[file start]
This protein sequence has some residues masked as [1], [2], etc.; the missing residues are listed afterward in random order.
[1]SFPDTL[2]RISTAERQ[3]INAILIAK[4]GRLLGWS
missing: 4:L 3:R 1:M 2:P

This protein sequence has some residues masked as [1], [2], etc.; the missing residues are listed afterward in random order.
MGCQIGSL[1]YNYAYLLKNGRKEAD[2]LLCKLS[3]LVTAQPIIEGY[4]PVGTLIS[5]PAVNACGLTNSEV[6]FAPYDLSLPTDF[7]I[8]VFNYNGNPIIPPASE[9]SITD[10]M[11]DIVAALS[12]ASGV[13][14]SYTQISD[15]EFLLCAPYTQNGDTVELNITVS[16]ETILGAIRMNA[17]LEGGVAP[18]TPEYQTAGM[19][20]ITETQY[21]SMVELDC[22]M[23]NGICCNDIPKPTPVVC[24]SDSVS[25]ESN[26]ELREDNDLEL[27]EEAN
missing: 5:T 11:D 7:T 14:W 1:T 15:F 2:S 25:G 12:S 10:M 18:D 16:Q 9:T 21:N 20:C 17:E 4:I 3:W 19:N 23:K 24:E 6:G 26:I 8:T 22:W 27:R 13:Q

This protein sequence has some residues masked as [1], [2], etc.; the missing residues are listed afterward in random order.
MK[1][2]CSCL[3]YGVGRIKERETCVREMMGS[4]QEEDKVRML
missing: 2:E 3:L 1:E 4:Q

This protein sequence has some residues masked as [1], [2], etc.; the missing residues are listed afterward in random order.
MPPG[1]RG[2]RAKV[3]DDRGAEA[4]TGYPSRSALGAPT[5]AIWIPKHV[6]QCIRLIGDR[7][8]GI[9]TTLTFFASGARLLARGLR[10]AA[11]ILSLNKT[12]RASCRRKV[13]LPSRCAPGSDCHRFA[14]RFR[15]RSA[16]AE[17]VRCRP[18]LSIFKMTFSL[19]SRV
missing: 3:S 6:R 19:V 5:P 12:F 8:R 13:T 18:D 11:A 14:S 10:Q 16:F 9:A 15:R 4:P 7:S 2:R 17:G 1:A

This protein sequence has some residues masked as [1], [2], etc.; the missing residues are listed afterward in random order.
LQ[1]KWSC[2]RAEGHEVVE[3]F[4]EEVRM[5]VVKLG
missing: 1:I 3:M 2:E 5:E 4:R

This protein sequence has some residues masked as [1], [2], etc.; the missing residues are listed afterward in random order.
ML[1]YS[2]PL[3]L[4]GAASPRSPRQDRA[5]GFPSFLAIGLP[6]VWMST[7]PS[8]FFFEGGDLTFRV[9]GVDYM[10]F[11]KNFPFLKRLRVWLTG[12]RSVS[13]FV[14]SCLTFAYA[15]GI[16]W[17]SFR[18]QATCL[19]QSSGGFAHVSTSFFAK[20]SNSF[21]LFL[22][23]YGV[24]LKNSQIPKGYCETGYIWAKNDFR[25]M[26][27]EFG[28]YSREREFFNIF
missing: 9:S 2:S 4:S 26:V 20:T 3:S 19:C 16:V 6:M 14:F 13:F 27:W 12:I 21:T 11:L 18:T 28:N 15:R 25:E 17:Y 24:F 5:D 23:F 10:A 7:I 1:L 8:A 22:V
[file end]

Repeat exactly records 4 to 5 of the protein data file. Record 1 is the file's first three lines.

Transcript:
This protein sequence has some residues masked as [1], [2], etc.; the missing residues are listed afterward in random order.
MPPG[1]RG[2]RAKV[3]DDRGAEA[4]TGYPSRSALGAPT[5]AIWIPKHV[6]QCIRLIGDR[7][8]GI[9]TTLTFFASGARLLARGLR[10]AA[11]ILSLNKT[12]RASCRRKV[13]LPSRCAPGSDCHRFA[14]RFR[15]RSA[16]AE[17]VRCRP[18]LSIFKMTFSL[19]SRV
missing: 3:S 6:R 19:V 5:P 12:F 8:R 13:T 18:D 11:A 14:S 10:Q 16:F 9:A 15:R 4:P 7:S 2:R 17:G 1:A

This protein sequence has some residues masked as [1], [2], etc.; the missing residues are listed afterward in random order.
LQ[1]KWSC[2]RAEGHEVVE[3]F[4]EEVRM[5]VVKLG
missing: 1:I 3:M 2:E 5:E 4:R